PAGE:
Do Not Ever Think A Mental Health Disorder Diagnosis Makes You Crazy

I’ve been brewing and stewing this post for a loooong time but a tv show episode just kind of nudged me to bring it to fruition.

NONE of us like labels, NONE of us want to be called disordered, dysfunctional, imbalanced, ie; crazy.

Fact is..mental illness (whether you like the term or not, it is what it is) does not care who you are. It does not care how smart, educated, or socially economically privileged you are. The brightest minds can fall victim to personality disorders, mood disorders, thought disorders. If you think no genetic link or an abundance of smarts and education and productivity protect you…

You are wrong.

Fact is, cruelly so, most of us with a chink in our mental health armor, are actually intelligent, creative, strong, stubborn, and not at all malleable.

So do NOT ever be like the mindless masses and assume mental illness/disorder is a synonym for “crazy”.

Our thoughts fire randomly. Perhaps we don’t make sense at times. Maybe our logic is askew and we make poor choices. Maybe we fail those who count on us and it is unintentional and after the fact, we loathe ourselves.

It is NOT the same as being a sociopath or psychopath. Most with a legit diganosis still feel guilt, we have a conscience, we hate ourselves and regret our behavior even when it is spilled milk. THAT is what separates us from those who are chemically balanced yet socially bankrupt. We actually do feel bad when our behavior is detrimental to ourselves and hurts others.

So…No matter your failures or shortcomings…You are not crazy.

Thinking that is just ignorant social programming and ignorance may be bliss for the sheeple…

But most of us have had enough counseling to know ignorance isn’t blissful and denial isn’t a good coping mechanism.

It’s okay to feel bad for poor behavior, to feel guilty for those you feel you have wronged because your neurons were misfiring…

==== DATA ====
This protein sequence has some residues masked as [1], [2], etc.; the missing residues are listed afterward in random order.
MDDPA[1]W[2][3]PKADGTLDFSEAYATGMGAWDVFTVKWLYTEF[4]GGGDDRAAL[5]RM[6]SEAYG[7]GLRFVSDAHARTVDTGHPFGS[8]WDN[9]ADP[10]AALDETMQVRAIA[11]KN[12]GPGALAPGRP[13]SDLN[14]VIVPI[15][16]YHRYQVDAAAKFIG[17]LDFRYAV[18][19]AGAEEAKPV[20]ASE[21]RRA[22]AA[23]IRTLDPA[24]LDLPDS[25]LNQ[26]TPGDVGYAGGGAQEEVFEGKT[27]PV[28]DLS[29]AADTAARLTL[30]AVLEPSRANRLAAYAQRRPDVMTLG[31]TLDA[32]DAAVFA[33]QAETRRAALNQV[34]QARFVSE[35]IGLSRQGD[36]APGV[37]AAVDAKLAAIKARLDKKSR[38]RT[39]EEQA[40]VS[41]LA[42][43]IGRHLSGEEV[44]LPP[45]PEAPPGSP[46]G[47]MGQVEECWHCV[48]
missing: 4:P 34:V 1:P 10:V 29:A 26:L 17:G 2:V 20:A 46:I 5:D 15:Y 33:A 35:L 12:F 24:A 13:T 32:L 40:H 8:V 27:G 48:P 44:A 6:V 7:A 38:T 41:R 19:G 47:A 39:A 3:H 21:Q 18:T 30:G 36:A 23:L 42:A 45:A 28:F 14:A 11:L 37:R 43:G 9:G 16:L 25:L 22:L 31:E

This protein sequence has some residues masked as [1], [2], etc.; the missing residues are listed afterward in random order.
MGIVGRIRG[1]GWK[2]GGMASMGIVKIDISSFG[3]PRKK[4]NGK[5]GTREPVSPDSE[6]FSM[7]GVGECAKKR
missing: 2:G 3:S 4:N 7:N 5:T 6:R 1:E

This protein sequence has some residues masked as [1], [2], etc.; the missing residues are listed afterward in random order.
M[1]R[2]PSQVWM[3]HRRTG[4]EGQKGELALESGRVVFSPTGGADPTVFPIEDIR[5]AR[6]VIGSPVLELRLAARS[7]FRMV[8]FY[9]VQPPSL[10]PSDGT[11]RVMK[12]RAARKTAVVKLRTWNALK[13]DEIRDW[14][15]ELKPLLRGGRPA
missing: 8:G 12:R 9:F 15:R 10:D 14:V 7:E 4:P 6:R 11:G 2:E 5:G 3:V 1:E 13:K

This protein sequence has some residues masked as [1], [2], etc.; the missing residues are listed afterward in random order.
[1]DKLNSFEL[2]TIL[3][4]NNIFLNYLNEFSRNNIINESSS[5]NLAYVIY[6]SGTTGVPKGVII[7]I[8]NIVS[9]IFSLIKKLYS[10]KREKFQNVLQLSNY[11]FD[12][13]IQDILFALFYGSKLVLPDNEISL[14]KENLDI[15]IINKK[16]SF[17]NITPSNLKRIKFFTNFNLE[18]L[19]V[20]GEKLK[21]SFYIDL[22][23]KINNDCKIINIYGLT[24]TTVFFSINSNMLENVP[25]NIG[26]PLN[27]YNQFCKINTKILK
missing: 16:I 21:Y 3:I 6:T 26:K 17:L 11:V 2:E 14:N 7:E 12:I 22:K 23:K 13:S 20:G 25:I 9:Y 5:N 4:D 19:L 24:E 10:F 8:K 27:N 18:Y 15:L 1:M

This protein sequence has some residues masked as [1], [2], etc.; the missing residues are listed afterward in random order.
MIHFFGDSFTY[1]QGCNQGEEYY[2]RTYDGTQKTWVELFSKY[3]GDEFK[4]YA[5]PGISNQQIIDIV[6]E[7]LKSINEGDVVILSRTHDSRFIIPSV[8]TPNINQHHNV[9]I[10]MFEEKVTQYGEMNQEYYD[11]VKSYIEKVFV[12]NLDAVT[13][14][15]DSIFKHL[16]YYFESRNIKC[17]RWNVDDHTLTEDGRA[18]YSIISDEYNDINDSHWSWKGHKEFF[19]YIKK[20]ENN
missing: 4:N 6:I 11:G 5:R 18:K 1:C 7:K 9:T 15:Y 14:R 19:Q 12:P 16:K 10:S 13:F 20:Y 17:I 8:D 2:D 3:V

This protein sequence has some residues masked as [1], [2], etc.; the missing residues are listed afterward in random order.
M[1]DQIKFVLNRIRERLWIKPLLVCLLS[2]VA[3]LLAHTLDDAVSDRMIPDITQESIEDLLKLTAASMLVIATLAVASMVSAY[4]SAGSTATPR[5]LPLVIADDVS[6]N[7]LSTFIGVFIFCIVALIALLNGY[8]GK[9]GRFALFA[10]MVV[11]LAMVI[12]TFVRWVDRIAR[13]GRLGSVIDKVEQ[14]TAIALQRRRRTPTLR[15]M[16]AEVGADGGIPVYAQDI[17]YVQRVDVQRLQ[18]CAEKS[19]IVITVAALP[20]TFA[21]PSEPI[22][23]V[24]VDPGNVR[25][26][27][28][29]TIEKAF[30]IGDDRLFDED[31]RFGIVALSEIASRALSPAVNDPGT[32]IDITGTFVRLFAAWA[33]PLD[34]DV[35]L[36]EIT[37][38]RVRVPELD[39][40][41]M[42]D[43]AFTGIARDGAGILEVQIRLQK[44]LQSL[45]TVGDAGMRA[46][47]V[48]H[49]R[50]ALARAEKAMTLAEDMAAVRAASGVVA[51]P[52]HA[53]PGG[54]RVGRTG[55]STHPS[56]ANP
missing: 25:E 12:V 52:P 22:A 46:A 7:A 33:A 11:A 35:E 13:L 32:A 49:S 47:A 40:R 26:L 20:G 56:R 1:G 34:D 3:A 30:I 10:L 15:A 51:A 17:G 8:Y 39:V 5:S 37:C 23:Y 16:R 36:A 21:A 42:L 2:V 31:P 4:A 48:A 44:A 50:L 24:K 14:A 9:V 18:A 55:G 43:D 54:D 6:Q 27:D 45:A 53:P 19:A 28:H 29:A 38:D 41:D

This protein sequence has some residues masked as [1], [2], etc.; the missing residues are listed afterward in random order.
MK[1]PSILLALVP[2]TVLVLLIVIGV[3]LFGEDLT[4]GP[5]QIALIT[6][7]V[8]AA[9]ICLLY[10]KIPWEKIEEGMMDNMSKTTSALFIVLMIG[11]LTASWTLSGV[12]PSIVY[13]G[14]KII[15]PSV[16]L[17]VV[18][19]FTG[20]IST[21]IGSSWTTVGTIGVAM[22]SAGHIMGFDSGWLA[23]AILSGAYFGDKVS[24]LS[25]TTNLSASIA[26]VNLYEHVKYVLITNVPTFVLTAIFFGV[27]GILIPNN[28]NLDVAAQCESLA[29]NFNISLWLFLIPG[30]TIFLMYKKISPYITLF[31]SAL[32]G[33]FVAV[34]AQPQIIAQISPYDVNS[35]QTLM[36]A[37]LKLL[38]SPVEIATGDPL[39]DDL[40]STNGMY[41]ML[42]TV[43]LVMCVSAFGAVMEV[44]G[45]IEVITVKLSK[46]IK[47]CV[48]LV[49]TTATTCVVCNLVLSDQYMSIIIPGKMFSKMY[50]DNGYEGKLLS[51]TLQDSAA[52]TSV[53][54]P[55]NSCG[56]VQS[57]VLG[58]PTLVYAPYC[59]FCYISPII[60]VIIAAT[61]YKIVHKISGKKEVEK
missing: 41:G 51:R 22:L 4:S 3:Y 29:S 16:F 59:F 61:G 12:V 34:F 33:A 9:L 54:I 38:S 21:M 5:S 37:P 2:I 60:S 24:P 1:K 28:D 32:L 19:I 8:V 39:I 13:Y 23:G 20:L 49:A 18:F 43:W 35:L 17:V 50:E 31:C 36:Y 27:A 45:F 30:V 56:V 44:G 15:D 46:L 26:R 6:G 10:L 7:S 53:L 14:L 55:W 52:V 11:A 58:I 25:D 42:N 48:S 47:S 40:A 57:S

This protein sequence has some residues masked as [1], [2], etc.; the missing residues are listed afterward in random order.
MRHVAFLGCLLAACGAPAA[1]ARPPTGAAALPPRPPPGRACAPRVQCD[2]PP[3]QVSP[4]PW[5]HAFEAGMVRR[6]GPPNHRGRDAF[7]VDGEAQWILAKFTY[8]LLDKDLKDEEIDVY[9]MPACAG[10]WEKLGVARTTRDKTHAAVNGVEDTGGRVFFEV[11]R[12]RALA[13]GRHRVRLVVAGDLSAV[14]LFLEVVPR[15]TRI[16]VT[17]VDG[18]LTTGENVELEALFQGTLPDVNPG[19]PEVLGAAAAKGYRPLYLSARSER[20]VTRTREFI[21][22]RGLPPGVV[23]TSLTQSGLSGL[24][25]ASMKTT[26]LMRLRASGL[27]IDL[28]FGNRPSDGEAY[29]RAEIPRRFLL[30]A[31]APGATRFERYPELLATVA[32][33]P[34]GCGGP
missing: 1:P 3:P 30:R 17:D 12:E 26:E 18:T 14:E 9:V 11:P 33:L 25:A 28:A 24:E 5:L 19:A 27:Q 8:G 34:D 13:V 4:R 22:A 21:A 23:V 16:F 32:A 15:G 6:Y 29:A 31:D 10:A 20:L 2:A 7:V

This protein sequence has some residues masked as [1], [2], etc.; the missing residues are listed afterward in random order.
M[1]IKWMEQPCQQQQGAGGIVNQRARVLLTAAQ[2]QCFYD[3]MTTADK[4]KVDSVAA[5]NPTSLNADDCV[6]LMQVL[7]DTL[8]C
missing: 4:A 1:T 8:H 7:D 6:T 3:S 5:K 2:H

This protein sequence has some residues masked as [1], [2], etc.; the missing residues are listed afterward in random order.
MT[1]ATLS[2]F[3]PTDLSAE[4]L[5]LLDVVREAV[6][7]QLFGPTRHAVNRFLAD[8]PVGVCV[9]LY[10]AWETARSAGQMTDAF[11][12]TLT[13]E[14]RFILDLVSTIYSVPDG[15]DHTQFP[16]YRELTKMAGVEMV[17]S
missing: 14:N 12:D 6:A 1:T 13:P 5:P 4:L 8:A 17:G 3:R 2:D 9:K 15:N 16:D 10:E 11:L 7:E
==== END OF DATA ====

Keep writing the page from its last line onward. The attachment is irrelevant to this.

It does not make us “crazy”. Nor does it make is beyond help, or beyond redemption. Like any physical illness, mental health issues should have some leeway. I’ve long said no one would expect you to place first in a long distances marathon with a broken leg…

So why are we held to the same standards as people without a brain chemistry issue working against us?

Maybe we all feel crazy at one time or another, or hell, in my case, at many times.

I never stop feeling bad for it. I may let myself move on, but it is never without a great weight over my head for I feel terrible when I hurt people, intentional or not.

We are not crazy, nor evil, nor beyond help.

The only ones advocating for us are ourselves and the mental health community who knows how we feel.

Never fall prey to a cruel society who lacks the intelligence to ever truly know what mental illness is like.

Be strong, be a survivor, kick ass when you can, retreat when you must…BUT DO NOT EVER ALLOW YOURSELF TO BE GUILTED INTO FEELING THE WAY THE IGNORANT SHEEPLE THINK YOU SHOULD FEEL.

We are stronger than that. We tangle daily with our own minds and still, we are not out killing people like the so called “sane”.

Rather than self hatred and exile…maybe we all deserve a spork of fortitude.

No. Not maybe.

We all DEFINITELY deserve a spork of fortitude.

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2 Responses to “Do Not Ever Think A Mental Health Disorder Diagnosis Makes You Crazy”

  1. I have a brain, it works and can get me through a lot… which will be proved massively when I go back to work next week after a mini breakdown of sorts
    I fully agree (thumbs up in-between typing) but would rather not be as functional as I am sometimes so I could play the crazy card… blasphemy I do conceive but after seeing folks get out of all kinds of shit with the same crap I have…
    Where’s my get out of jail free card?

    Genuine mental health issues are the worst, because when you are cliff edging it and still playing good soldier whilst folks claim to be ‘down’ or ‘nervous’ and you are having weak spells/panic attacks at work but still going…

    If only the happy A-Holes really knew, I would be happy to celebrate their shocked little faces having told them what those really afflicted have to put up with… or I could just be a little twisted by years of depression, anxiety and stress!

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